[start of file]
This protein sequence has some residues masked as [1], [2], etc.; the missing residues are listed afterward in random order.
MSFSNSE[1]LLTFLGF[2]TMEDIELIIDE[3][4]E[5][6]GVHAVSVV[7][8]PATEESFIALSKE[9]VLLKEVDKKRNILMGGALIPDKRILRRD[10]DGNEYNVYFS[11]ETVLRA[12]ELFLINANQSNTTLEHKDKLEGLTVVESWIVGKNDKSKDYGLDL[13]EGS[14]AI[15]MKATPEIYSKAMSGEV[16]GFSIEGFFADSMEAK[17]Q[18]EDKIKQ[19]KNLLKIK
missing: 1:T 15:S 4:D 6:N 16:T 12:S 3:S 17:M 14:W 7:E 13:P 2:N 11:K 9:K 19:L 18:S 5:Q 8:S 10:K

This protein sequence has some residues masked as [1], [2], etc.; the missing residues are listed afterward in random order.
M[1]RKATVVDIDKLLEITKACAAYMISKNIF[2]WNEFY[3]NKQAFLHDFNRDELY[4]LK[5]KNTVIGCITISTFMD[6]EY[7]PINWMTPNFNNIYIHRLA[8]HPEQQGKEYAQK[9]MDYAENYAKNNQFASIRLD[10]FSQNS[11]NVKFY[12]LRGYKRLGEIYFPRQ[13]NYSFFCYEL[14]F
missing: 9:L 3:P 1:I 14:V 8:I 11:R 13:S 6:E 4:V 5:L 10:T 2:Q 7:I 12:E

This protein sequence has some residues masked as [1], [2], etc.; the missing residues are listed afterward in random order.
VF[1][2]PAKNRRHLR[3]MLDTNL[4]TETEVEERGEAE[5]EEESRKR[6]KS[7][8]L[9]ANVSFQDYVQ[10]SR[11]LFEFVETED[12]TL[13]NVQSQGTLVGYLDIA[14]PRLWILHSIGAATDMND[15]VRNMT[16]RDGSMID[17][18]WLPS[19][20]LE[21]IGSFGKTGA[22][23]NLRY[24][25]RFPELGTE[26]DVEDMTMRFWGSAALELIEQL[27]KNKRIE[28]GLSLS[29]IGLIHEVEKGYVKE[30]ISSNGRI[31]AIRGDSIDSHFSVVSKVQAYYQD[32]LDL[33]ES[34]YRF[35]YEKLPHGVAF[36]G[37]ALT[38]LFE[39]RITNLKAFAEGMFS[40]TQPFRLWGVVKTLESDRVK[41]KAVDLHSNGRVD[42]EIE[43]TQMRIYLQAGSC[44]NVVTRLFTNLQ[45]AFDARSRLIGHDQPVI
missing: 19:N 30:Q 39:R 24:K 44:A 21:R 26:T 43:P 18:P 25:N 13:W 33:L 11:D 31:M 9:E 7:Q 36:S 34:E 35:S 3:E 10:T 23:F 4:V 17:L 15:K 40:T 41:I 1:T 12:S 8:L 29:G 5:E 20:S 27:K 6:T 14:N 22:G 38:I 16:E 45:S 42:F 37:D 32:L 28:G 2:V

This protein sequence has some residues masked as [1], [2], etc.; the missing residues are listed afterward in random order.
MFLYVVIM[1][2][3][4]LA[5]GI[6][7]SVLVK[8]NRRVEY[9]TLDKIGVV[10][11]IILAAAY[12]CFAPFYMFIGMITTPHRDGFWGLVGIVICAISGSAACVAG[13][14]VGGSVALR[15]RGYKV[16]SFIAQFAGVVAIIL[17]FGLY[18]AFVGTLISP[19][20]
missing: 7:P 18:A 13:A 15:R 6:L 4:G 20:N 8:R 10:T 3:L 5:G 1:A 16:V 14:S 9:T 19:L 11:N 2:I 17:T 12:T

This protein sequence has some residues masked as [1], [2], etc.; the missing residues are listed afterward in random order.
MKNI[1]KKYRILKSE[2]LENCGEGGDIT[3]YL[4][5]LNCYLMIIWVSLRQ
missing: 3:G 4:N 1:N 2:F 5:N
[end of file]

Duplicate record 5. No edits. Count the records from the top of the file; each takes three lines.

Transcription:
This protein sequence has some residues masked as [1], [2], etc.; the missing residues are listed afterward in random order.
MKNI[1]KKYRILKSE[2]LENCGEGGDIT[3]YL[4][5]LNCYLMIIWVSLRQ
missing: 3:G 4:N 1:N 2:F 5:N